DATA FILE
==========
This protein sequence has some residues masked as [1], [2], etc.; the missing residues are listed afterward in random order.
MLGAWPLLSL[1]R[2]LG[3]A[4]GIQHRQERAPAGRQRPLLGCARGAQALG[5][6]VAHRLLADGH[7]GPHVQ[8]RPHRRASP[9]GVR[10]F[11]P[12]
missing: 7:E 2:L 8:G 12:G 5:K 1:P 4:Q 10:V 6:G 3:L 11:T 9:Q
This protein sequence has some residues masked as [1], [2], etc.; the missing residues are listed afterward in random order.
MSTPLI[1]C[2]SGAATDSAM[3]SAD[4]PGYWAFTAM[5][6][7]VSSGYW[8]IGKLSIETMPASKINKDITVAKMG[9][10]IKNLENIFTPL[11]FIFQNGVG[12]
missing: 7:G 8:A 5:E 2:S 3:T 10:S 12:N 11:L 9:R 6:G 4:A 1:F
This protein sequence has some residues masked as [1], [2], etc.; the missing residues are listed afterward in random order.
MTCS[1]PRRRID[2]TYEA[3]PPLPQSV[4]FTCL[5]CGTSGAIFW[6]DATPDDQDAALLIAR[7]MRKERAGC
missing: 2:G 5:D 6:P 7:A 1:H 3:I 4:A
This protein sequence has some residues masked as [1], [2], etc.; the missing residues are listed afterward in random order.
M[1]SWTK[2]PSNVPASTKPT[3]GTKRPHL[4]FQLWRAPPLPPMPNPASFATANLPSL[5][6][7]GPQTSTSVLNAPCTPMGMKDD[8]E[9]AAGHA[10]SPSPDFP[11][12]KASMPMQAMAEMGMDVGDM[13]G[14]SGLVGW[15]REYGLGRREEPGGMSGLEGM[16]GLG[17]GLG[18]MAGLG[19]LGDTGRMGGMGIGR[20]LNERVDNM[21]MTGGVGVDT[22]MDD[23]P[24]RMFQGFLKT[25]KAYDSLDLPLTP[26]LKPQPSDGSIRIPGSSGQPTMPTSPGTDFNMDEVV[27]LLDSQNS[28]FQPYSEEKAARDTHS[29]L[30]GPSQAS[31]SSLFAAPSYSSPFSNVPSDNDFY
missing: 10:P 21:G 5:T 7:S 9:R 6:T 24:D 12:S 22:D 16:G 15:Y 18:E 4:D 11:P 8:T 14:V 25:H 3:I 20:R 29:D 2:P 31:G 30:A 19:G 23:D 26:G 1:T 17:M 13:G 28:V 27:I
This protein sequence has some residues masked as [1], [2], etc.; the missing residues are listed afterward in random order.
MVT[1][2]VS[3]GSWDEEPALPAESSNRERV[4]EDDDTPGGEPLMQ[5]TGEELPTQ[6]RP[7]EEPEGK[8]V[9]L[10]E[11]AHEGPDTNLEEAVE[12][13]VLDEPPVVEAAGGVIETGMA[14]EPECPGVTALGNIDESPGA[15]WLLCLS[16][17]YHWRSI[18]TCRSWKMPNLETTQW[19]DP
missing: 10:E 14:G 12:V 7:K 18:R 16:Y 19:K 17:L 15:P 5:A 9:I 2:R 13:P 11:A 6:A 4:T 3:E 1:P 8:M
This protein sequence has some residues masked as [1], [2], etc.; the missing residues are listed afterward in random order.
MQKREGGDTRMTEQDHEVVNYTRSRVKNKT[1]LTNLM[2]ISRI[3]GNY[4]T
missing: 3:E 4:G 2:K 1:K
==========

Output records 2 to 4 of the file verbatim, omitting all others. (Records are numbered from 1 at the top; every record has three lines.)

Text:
This protein sequence has some residues masked as [1], [2], etc.; the missing residues are listed afterward in random order.
MSTPLI[1]C[2]SGAATDSAM[3]SAD[4]PGYWAFTAM[5][6][7]VSSGYW[8]IGKLSIETMPASKINKDITVAKMG[9][10]IKNLENIFTPL[11]FIFQNGVG[12]
missing: 7:G 8:A 5:E 2:S 3:T 10:S 12:N 11:L 9:R 6:G 4:A 1:F
This protein sequence has some residues masked as [1], [2], etc.; the missing residues are listed afterward in random order.
MTCS[1]PRRRID[2]TYEA[3]PPLPQSV[4]FTCL[5]CGTSGAIFW[6]DATPDDQDAALLIAR[7]MRKERAGC
missing: 2:G 5:D 6:P 7:A 1:H 3:I 4:A
This protein sequence has some residues masked as [1], [2], etc.; the missing residues are listed afterward in random order.
M[1]SWTK[2]PSNVPASTKPT[3]GTKRPHL[4]FQLWRAPPLPPMPNPASFATANLPSL[5][6][7]GPQTSTSVLNAPCTPMGMKDD[8]E[9]AAGHA[10]SPSPDFP[11][12]KASMPMQAMAEMGMDVGDM[13]G[14]SGLVGW[15]REYGLGRREEPGGMSGLEGM[16]GLG[17]GLG[18]MAGLG[19]LGDTGRMGGMGIGR[20]LNERVDNM[21]MTGGVGVDT[22]MDD[23]P[24]RMFQGFLKT[25]KAYDSLDLPLTP[26]LKPQPSDGSIRIPGSSGQPTMPTSPGTDFNMDEVV[27]LLDSQNS[28]FQPYSEEKAARDTHS[29]L[30]GPSQAS[31]SSLFAAPSYSSPFSNVPSDNDFY
missing: 10:P 21:G 5:T 7:S 9:R 6:T 24:D 12:S 22:D 16:G 15:Y 18:E 4:D 11:P 8:T 14:V 25:H 3:I 20:R 29:D 2:P 31:G 30:A 19:G 23:D 26:G 1:T 17:M 13:G 28:V 27:I